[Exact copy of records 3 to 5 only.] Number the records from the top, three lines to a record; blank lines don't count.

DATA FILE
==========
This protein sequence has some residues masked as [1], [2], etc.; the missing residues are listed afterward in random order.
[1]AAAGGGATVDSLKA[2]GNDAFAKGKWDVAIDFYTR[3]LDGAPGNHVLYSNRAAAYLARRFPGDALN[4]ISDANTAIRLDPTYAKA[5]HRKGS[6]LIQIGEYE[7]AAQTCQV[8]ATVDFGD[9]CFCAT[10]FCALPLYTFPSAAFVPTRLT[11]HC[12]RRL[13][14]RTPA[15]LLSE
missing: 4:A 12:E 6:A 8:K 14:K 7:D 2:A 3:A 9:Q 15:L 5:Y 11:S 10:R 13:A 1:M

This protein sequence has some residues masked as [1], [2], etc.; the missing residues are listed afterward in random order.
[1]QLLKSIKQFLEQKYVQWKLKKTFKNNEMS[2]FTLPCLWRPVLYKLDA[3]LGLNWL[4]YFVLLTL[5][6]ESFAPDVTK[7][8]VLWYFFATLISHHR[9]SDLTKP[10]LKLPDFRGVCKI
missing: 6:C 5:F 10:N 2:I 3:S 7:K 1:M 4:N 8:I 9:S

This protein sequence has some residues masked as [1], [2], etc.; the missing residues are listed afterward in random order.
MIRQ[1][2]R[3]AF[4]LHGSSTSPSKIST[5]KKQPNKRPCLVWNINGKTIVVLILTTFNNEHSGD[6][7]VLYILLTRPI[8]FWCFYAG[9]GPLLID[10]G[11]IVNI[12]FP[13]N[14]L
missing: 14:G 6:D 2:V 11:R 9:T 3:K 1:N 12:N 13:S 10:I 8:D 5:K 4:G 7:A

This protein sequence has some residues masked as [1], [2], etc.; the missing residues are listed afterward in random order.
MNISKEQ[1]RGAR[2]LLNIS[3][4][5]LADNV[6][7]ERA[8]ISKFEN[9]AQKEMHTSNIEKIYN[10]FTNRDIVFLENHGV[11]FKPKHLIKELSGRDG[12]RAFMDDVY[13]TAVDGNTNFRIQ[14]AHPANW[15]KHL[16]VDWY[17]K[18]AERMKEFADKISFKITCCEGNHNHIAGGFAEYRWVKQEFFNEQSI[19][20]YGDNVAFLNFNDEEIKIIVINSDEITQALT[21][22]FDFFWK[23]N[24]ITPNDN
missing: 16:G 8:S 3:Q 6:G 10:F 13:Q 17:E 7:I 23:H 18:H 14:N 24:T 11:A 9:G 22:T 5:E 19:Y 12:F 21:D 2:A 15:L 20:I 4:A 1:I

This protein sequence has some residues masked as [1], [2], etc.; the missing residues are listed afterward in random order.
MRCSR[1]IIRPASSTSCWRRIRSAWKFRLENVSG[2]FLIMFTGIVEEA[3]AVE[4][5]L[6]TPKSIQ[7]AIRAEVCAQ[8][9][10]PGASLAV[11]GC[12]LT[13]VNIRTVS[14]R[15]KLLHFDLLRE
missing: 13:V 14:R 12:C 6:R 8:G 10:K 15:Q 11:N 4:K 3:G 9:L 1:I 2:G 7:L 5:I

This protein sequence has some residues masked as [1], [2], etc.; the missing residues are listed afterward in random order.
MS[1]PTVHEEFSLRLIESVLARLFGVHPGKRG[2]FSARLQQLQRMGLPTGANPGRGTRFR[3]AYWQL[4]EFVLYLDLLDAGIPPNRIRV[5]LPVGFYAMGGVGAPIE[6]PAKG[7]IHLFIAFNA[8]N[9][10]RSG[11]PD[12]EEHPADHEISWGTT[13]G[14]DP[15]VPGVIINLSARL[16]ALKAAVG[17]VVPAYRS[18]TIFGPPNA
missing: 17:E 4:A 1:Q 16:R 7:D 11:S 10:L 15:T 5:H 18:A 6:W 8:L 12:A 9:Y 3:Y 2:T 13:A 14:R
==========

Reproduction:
This protein sequence has some residues masked as [1], [2], etc.; the missing residues are listed afterward in random order.
MIRQ[1][2]R[3]AF[4]LHGSSTSPSKIST[5]KKQPNKRPCLVWNINGKTIVVLILTTFNNEHSGD[6][7]VLYILLTRPI[8]FWCFYAG[9]GPLLID[10]G[11]IVNI[12]FP[13]N[14]L
missing: 14:G 6:D 2:V 11:R 9:T 3:K 1:N 12:N 13:S 10:I 8:D 5:K 4:G 7:A

This protein sequence has some residues masked as [1], [2], etc.; the missing residues are listed afterward in random order.
MNISKEQ[1]RGAR[2]LLNIS[3][4][5]LADNV[6][7]ERA[8]ISKFEN[9]AQKEMHTSNIEKIYN[10]FTNRDIVFLENHGV[11]FKPKHLIKELSGRDG[12]RAFMDDVY[13]TAVDGNTNFRIQ[14]AHPANW[15]KHL[16]VDWY[17]K[18]AERMKEFADKISFKITCCEGNHNHIAGGFAEYRWVKQEFFNEQSI[19][20]YGDNVAFLNFNDEEIKIIVINSDEITQALT[21][22]FDFFWK[23]N[24]ITPNDN
missing: 16:G 8:S 3:Q 6:G 10:F 13:Q 17:E 7:I 23:H 18:H 14:N 24:T 11:A 9:G 22:T 5:E 19:Y 12:F 21:D 2:A 15:L 20:I 4:A 1:I

This protein sequence has some residues masked as [1], [2], etc.; the missing residues are listed afterward in random order.
MRCSR[1]IIRPASSTSCWRRIRSAWKFRLENVSG[2]FLIMFTGIVEEA[3]AVE[4][5]L[6]TPKSIQ[7]AIRAEVCAQ[8][9][10]PGASLAV[11]GC[12]LT[13]VNIRTVS[14]R[15]KLLHFDLLRE
missing: 13:V 14:R 12:C 6:R 8:G 10:K 15:Q 11:N 4:K 3:G 9:L 1:I 2:G 7:L 5:I